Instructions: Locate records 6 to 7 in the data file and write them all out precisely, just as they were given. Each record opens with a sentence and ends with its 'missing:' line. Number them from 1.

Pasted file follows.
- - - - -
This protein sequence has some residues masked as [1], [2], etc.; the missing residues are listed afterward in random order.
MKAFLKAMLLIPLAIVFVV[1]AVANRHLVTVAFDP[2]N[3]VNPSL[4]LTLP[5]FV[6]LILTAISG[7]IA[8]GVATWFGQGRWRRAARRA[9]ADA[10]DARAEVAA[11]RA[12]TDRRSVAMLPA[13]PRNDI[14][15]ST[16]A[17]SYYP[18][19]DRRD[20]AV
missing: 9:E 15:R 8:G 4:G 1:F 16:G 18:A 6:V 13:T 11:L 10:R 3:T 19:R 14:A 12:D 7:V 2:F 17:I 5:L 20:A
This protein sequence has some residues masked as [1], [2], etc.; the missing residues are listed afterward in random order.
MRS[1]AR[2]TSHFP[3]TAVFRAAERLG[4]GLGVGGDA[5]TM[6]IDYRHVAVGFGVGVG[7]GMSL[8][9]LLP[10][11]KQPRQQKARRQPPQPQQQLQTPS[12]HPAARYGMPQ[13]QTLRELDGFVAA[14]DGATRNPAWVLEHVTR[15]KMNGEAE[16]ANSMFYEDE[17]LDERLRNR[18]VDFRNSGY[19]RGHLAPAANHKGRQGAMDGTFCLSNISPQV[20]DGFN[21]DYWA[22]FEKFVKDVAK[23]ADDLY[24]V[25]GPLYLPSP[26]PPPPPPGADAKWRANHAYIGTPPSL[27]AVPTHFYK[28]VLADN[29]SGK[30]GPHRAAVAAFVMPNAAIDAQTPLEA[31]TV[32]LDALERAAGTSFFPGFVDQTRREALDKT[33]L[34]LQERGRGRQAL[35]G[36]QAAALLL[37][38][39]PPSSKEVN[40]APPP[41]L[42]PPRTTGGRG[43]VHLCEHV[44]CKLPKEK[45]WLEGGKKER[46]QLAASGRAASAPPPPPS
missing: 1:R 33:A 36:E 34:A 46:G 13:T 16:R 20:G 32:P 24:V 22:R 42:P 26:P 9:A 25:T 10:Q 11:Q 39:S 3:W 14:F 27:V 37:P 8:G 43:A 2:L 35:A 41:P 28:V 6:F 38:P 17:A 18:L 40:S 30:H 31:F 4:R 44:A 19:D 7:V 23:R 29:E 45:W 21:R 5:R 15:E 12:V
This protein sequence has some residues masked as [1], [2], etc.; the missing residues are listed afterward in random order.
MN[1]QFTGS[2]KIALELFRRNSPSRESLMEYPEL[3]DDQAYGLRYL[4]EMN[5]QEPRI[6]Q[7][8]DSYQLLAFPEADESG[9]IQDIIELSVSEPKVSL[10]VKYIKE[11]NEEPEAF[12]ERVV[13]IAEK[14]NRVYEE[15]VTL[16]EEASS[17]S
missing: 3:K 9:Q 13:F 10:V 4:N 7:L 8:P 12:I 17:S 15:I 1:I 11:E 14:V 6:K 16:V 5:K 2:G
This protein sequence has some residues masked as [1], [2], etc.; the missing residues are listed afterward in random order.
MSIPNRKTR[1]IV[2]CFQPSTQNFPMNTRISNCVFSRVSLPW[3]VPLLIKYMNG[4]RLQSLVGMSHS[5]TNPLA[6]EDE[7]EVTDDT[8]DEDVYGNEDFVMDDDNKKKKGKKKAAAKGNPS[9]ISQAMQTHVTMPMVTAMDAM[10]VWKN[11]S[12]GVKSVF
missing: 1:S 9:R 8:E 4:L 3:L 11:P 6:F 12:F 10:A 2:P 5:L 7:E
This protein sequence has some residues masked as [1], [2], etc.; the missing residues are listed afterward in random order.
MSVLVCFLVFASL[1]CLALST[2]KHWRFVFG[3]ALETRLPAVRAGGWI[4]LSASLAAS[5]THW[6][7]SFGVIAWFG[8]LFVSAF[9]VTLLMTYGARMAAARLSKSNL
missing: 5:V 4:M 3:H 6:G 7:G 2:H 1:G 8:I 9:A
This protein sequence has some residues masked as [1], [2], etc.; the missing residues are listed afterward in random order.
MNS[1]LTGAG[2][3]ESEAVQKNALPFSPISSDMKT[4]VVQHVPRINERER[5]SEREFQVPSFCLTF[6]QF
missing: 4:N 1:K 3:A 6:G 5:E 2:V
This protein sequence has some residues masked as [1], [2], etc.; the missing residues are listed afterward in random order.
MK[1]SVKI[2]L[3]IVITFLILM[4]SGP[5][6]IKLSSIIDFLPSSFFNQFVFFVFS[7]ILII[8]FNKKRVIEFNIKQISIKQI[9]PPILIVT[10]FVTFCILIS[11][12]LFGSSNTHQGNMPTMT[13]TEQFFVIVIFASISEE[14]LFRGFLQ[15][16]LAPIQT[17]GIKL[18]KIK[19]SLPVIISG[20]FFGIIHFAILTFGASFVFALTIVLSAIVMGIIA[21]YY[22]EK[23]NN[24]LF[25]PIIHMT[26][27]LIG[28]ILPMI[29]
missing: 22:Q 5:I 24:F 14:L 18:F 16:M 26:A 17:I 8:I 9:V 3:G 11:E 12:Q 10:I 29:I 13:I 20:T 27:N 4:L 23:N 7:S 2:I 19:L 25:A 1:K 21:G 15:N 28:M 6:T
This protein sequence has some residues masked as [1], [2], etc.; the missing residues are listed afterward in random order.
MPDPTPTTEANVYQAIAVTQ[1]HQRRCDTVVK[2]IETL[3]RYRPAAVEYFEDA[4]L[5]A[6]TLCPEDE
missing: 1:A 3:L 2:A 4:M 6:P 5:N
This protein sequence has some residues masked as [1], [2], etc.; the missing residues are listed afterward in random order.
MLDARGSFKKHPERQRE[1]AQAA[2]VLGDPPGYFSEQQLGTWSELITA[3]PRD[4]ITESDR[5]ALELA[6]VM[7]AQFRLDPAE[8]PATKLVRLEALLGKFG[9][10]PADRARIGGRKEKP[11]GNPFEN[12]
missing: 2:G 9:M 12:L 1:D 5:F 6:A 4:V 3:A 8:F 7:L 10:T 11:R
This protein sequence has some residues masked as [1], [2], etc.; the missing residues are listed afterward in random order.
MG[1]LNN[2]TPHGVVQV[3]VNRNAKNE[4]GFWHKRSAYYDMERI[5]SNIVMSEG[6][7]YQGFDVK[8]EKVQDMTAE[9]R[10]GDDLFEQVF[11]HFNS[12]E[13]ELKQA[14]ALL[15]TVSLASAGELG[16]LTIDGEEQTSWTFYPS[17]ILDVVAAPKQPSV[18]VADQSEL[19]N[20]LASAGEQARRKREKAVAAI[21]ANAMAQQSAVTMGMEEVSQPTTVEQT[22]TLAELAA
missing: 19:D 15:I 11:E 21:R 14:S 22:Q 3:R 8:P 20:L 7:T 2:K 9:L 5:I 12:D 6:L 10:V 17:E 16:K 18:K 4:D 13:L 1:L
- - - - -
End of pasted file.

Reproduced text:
This protein sequence has some residues masked as [1], [2], etc.; the missing residues are listed afterward in random order.
MNS[1]LTGAG[2][3]ESEAVQKNALPFSPISSDMKT[4]VVQHVPRINERER[5]SEREFQVPSFCLTF[6]QF
missing: 4:N 1:K 3:A 6:G 5:E 2:V
This protein sequence has some residues masked as [1], [2], etc.; the missing residues are listed afterward in random order.
MK[1]SVKI[2]L[3]IVITFLILM[4]SGP[5][6]IKLSSIIDFLPSSFFNQFVFFVFS[7]ILII[8]FNKKRVIEFNIKQISIKQI[9]PPILIVT[10]FVTFCILIS[11][12]LFGSSNTHQGNMPTMT[13]TEQFFVIVIFASISEE[14]LFRGFLQ[15][16]LAPIQT[17]GIKL[18]KIK[19]SLPVIISG[20]FFGIIHFAILTFGASFVFALTIVLSAIVMGIIA[21]YY[22]EK[23]NN[24]LF[25]PIIHMT[26][27]LIG[28]ILPMI[29]
missing: 22:Q 5:I 24:F 14:L 18:F 16:M 26:A 17:I 8:I 9:V 3:G 11:E 12:Q 10:I 29:I 13:I 20:T 27:N 4:L 23:N 7:S 2:I 19:L 25:A 1:K 21:G 15:N 28:M 6:T